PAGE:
For gadget lovers, 3D printing can design life-saving medical equipment, spare parts, even planes. But, as with all new technology, some folk push limits, polarize political opinion, and can even endanger public safety.
This summer, an American hobbyist used a thermoplastic machine to fashion parts for a homemade .22-caliber rifle.
Wisconsin engineer and amateur gunsmith Michael Guslick detailed on his personal blog how he used a Stratasys 3D printer and downloaded blueprints for the lower receiver — or frame — of an AR-15 firearm (the closest civilian variant of the M-16).
Guslick has been prototyping ideas for gun parts for years, but it did not occur to him until last year to use his Stratasys to build an actual firearm. “The concept is making its way to the hobbyist gunsmith,” he explained on the blog.
After developing the rifle, Guslick wrote how he was able to get his hands on some ammunition.
“After cocking it and carefully letting the bolt forward to chamber the round, everything looked to be in place, so I aimed 20 feet away into the dirt and fired,” he wrote on his blog.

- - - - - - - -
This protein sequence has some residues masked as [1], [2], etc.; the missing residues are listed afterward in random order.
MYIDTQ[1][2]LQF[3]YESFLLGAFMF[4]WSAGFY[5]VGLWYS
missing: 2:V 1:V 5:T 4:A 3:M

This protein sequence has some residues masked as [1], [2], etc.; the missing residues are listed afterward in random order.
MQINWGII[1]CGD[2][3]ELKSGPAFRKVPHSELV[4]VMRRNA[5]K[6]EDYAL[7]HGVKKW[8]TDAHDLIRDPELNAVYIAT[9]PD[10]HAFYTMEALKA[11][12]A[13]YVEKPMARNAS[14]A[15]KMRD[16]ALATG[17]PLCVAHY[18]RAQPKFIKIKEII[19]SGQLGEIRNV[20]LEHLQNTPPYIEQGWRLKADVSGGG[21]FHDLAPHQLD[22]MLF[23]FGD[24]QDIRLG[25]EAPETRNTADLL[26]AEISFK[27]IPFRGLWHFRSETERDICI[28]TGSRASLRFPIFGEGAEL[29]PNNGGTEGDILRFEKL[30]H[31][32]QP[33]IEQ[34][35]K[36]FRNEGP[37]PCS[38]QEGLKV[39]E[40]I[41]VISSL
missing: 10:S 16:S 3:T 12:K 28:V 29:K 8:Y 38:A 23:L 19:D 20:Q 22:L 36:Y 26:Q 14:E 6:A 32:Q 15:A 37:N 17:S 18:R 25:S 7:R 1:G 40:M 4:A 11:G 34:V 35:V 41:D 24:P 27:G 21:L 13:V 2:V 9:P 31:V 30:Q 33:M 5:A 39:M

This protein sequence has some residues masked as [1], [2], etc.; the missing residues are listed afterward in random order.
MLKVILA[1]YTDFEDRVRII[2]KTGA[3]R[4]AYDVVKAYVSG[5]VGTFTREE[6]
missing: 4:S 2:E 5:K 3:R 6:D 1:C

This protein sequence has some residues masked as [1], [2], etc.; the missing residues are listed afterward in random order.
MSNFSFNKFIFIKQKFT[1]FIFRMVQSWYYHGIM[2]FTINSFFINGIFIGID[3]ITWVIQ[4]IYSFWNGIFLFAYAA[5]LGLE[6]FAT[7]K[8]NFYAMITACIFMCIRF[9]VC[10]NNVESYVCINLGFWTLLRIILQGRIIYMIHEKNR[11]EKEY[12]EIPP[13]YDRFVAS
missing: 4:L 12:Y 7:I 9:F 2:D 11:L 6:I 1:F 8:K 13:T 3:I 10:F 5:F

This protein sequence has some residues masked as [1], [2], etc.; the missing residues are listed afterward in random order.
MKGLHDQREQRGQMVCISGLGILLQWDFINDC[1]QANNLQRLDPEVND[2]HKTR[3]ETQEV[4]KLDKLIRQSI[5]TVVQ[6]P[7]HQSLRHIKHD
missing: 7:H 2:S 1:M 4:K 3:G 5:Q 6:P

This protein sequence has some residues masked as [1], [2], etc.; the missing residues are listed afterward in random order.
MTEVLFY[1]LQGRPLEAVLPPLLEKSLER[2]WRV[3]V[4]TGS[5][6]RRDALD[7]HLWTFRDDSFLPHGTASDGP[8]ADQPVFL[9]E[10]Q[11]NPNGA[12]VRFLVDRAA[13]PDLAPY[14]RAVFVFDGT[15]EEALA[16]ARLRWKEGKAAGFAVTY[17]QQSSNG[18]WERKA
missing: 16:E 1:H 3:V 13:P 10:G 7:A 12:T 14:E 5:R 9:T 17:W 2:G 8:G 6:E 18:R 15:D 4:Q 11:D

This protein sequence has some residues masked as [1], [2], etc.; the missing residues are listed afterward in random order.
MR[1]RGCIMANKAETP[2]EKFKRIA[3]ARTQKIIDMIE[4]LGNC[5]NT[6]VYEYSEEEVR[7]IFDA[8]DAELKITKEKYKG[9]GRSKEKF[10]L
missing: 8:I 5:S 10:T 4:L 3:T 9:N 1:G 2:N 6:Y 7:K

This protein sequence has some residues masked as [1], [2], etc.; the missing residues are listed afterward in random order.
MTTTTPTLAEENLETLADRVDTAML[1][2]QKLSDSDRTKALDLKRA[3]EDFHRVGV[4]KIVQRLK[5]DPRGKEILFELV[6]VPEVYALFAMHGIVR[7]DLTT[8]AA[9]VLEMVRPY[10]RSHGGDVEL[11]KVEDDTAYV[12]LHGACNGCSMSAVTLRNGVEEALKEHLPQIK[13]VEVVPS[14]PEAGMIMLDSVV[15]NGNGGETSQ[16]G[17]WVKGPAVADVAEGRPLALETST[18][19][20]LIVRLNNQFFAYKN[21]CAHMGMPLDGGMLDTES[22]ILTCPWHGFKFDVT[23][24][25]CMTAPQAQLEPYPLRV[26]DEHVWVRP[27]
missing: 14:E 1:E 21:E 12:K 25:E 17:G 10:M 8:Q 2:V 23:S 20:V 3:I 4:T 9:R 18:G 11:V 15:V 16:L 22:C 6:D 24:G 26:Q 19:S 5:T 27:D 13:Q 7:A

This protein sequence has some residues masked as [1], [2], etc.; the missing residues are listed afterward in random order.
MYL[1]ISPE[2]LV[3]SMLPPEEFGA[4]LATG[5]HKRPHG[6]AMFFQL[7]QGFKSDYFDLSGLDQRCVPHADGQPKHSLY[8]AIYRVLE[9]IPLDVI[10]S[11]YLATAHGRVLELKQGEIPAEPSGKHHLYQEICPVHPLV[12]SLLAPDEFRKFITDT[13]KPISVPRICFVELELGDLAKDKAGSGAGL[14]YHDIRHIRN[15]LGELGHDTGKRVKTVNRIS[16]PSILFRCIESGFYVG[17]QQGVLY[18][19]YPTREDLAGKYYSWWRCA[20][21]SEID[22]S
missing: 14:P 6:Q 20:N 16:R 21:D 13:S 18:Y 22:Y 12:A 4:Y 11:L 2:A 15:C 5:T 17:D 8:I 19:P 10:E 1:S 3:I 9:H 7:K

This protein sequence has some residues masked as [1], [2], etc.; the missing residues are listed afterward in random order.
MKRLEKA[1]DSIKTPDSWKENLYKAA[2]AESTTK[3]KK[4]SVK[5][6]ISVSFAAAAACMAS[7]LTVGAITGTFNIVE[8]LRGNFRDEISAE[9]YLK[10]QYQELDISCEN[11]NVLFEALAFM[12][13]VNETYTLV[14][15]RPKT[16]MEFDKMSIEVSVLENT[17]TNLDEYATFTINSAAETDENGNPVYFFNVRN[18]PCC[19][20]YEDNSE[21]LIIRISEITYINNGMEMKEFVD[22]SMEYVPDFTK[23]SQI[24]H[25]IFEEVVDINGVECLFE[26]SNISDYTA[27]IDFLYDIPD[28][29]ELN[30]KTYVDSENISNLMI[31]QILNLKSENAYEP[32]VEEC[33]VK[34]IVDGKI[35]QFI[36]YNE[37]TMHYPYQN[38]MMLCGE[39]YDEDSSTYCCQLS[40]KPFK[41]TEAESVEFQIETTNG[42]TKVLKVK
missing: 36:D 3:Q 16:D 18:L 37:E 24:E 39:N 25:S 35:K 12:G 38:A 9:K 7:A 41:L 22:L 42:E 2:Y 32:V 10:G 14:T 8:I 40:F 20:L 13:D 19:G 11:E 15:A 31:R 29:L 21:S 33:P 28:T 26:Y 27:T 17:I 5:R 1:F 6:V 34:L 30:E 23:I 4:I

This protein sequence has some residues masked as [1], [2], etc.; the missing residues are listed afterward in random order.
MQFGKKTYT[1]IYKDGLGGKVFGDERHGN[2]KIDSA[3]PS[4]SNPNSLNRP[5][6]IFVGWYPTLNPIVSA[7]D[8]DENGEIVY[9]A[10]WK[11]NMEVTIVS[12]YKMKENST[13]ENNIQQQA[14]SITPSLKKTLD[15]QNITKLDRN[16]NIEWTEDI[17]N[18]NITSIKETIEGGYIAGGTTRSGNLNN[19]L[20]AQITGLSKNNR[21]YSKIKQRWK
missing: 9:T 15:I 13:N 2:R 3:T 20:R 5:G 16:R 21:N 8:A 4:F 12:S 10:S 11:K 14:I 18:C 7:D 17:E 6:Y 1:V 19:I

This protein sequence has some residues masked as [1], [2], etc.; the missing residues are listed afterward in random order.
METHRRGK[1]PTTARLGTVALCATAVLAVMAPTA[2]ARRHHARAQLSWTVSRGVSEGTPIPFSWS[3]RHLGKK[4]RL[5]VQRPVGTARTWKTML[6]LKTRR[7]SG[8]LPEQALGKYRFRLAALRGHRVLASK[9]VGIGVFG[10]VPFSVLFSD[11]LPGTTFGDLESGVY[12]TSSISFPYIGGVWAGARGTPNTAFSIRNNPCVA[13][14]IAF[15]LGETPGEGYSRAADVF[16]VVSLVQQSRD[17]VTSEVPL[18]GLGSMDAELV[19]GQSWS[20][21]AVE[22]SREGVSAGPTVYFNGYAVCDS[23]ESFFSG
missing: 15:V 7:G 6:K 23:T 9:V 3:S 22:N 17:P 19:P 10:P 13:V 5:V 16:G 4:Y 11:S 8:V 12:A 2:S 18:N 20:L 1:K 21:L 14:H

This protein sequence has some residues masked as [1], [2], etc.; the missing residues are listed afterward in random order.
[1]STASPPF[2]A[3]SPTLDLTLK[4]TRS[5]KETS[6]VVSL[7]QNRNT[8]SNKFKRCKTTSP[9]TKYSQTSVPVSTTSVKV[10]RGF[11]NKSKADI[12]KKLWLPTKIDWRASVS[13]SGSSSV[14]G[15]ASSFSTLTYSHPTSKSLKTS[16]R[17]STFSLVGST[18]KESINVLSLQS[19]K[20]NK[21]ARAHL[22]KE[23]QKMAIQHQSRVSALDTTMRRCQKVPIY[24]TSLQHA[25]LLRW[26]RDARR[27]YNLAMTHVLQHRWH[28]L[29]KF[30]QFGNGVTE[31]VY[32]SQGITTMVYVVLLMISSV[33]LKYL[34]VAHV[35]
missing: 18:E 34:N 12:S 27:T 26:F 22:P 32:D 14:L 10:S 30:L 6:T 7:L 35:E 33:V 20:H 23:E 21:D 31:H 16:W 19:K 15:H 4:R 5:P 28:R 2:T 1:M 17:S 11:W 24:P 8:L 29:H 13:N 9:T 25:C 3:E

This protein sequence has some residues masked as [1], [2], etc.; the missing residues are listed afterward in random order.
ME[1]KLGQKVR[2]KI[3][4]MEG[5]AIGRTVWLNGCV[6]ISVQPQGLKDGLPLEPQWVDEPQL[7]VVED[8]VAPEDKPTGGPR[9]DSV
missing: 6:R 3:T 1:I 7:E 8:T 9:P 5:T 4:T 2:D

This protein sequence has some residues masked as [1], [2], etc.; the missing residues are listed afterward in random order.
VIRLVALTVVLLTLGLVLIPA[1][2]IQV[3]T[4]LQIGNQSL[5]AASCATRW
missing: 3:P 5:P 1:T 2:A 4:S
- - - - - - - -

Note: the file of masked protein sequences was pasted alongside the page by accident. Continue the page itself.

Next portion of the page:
He took pains to record how he made the 3D-printed weapon; as to the best of his knowledge, this is the first firearm in the world to be tested.
For the U.S. government, keeping tabs on the flow of physical weapons is proving to be a problem. As Wired Danger Room writer Robert Beckhusen, warns, 3D printing is only making matters worse: “How do you control a digital pattern that people can use to print guns in their living rooms?”
The laws regarding 3D printing and rifles are ambiguous: Under the Gun Control Act of 1968, the receiver is what determines whether it’s a gun.
In this case, Guslick used commercial off-the-shelf parts to manufacture his gun and used the 3D printer to only make the lower receiver (see above image). He bought the upper receiver, barrel, grip, magazine, and ammunition.
However, if metal materials become available for home printers, it could become possible for hobbyists to one day print an entire gun. Gun-enthusiast groups like “Defense Distributed” even set up a crowdfunding page (known as “Wiki weapon”) to usher into existence the first fully 3D printed gun. Indiegogo recently shut down its page, citing “unusual account activity.”
In related news, the army recently deployed a 3D printing kit to Afghanistan, including an industrial CNC machine, plasma cutters and more, so soldiers could built weapons on the spot, without needing to ship equipment from overseas.